Discussion Top


Temporary coverage of a prepared tooth is an important step in Fixed Prosthodontics. [6] An optimal provisional restoration must satisfy many interrelated factors like biological, mechanical, and esthetic factors, which include marginal accuracy, fracture resistance, tissue compatibility, wear resistance, surface hardness, surface polishability, and color stability. Among these, marginal accuracy of provisional restoration is essential to maintain gingival health and to protect the prepared tooth from physical, chemical, bacterial, and thermal injuries. [7],[8]

Many researches reveal that the marginal fit of provisional crown depends on the design of the master die, the amount of resin, the technique used, the brand of resin, type of resin, and the conditions during resin polymerization. [9],[10],[11] Although many techniques and materials are available for fabricating provisional restorations, the two main techniques are indirect and direct techniques. The direct technique is done on the actual prepared teeth in mouth and the indirect technique is accomplished on a cast of prepared teeth. The provisional crown margins fabricated by the indirect technique are considered to be more accurate than those fabricated by the direct technique. [12],[13]

Direct technique is advantageous comparative to the indirect technique as it requires very less chairside time and cost, by eliminating an additional impression, stone cast, and an ancillary staff. [14] Moreover, this technique of fabrication of provisional crowns can be efficiently performed for all conditions in Fixed Prosthodontics, such as single crown, fixed partial denture, and also for full mouth rehabilitation.

To improve the marginal fit of direct provisional crown, several techniques were introduced like vent and reline, the on/off technique, and method of using silicone putty matrix, which produced different degrees of accuracy at the provisional crown margin. [15]

Another important consideration during direct provisional resinous crown fabrication is heat generated by the exothermic reaction of the resin material during polymerization. [3] Temperature rise can damage the pulp irreversibly. Grajoweret al.[2] had recommended silicone matrix for curing direct temporary crowns because it had a high heat absorption capacity and sufficient thermal conductivity for external heat dissipation. Removal of direct provisional restorations after initial resin polymerization allows final polymerization to occur extraorally. [16] This dissipates heat and prevents the unexpected locking of the provisional crown into undercuts.

Moulding et al. [17] reported that removal technique had produced significantly poorer marginal adaptation because of the amount of movement during fabrication.

Few authors recommend placing the provisional restorations in hot water to enhance the polymerization reaction and to reduce the unconverted monomer. [18] Takahiro Ogawa et al. suggest the use of 30°C water temperature to polymerize direct provisional polymethyl methacrylate crowns to get the best marginal fit. [2],[4]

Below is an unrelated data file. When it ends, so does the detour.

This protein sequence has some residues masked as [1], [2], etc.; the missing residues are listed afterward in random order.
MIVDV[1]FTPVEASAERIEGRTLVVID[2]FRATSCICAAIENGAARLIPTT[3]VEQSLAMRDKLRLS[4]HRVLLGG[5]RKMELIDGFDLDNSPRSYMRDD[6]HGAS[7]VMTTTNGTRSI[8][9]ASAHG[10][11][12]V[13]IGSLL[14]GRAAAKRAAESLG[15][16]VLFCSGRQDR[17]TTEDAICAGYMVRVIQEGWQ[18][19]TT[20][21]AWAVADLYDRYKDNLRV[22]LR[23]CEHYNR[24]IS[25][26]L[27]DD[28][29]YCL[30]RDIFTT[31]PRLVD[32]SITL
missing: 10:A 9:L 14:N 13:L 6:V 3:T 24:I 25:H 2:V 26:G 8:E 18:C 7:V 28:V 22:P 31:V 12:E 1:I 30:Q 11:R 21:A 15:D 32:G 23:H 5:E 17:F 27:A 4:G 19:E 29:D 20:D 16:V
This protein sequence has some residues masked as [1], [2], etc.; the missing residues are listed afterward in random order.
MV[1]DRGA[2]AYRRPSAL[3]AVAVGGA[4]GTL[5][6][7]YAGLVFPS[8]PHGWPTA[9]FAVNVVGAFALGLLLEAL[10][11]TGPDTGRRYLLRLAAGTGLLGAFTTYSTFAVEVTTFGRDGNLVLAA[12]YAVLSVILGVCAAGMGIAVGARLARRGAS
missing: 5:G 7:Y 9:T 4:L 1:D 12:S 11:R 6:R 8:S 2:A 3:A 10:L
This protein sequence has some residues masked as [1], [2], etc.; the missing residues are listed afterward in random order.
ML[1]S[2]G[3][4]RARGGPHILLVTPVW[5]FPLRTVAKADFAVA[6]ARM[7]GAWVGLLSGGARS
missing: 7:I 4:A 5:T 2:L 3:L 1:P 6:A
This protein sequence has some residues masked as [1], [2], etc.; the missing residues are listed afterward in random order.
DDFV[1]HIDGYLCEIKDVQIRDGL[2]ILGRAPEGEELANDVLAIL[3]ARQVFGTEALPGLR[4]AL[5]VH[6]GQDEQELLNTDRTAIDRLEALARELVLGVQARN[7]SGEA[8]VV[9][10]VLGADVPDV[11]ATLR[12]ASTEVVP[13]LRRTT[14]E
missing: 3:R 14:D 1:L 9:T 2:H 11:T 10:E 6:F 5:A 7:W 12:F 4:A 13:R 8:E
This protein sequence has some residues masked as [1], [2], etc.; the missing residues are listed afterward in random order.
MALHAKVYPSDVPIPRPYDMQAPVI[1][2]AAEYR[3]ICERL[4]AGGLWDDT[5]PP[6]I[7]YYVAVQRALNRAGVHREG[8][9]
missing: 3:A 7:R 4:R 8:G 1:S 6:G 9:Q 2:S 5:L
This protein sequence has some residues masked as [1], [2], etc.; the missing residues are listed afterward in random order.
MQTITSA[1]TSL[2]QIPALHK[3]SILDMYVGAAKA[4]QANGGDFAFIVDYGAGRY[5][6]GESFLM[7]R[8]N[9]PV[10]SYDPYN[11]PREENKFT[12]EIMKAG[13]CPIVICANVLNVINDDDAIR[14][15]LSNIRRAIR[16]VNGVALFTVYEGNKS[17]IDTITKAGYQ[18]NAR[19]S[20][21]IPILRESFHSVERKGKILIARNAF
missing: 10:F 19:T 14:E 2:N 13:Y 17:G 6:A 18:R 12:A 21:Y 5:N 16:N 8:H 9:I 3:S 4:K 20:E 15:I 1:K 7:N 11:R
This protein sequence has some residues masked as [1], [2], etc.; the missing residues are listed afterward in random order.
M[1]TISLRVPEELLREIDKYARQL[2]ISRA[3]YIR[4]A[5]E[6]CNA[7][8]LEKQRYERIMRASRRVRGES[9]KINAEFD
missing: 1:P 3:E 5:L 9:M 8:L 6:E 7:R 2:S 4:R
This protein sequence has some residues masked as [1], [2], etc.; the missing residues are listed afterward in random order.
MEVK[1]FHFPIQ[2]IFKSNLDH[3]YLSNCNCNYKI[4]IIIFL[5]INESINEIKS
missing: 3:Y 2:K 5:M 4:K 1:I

Bis-acrylic composites are the material of choice for the fabrication of direct provisional restoration than polymethyl methacrylate as the latter has high exothermic reaction. [19],[20] So, the effect of water temperature on the marginal fit of self-cured bis-acrylic composite provisional crown during resin polymerization was considered in this study.

The provisional crown polymerized on the stone cast showed least mean vertical marginal gap because it had supporting form during resin polymerization. The provisional crowns polymerized in the silicone putty matrix in 30°C air had a maximum mean vertical marginal gap that was three times that of the indirect technique. This is because without any supporting form in putty matrix, the amount of distortion and shrinkage of the crown was dependent on the fluidity of the resin during polymerization. [21]

Improved vertical marginal fit of provisional crowns polymerized at 20°C-30°C water temperature was comparable to that of indirect technique, which may be due to two reasons:

  • The water acted as a supporting medium during polymerization.
  • Possible compensation of polymerization shrinkage by means of hygroscopic expansion of Bis acrylic composite resin.
Provisional Crowns polymerized at higher water temperatures produced increased vertical marginal gap as,

  • The heating of some monomers can cause them to vaporize, which reduces the ratio of monomer and allows further dimensional contraction.
  • Heat activates the chemical reaction between monomer and polymer, and produces more complete polymerization. Such complete polymerization results in greater dimensional contraction. [4],[22]
Provisional crowns polymerized at 0°C-10°C water temperatures produced increased vertical marginal gap as they delayed polymerization.

In the clinical situation, it is common to readjust and reline a provisional crown few times until an acceptable marginal fit is obtained. The results of this study show that crowns polymerized in 20°C and 30°C water had mean vertical marginal gap approximately three times smaller than those polymerized in 30°C air. It was approximately closer to that of crowns fabricated by indirect technique. Warmer water also supposedly hastens polymerization. This technique of polymerizing the provisional crown at 20°C-30°C water temperature may help dentists to obtain better fit of direct provisional crown in a shorter chair time, without the need for relining procedure.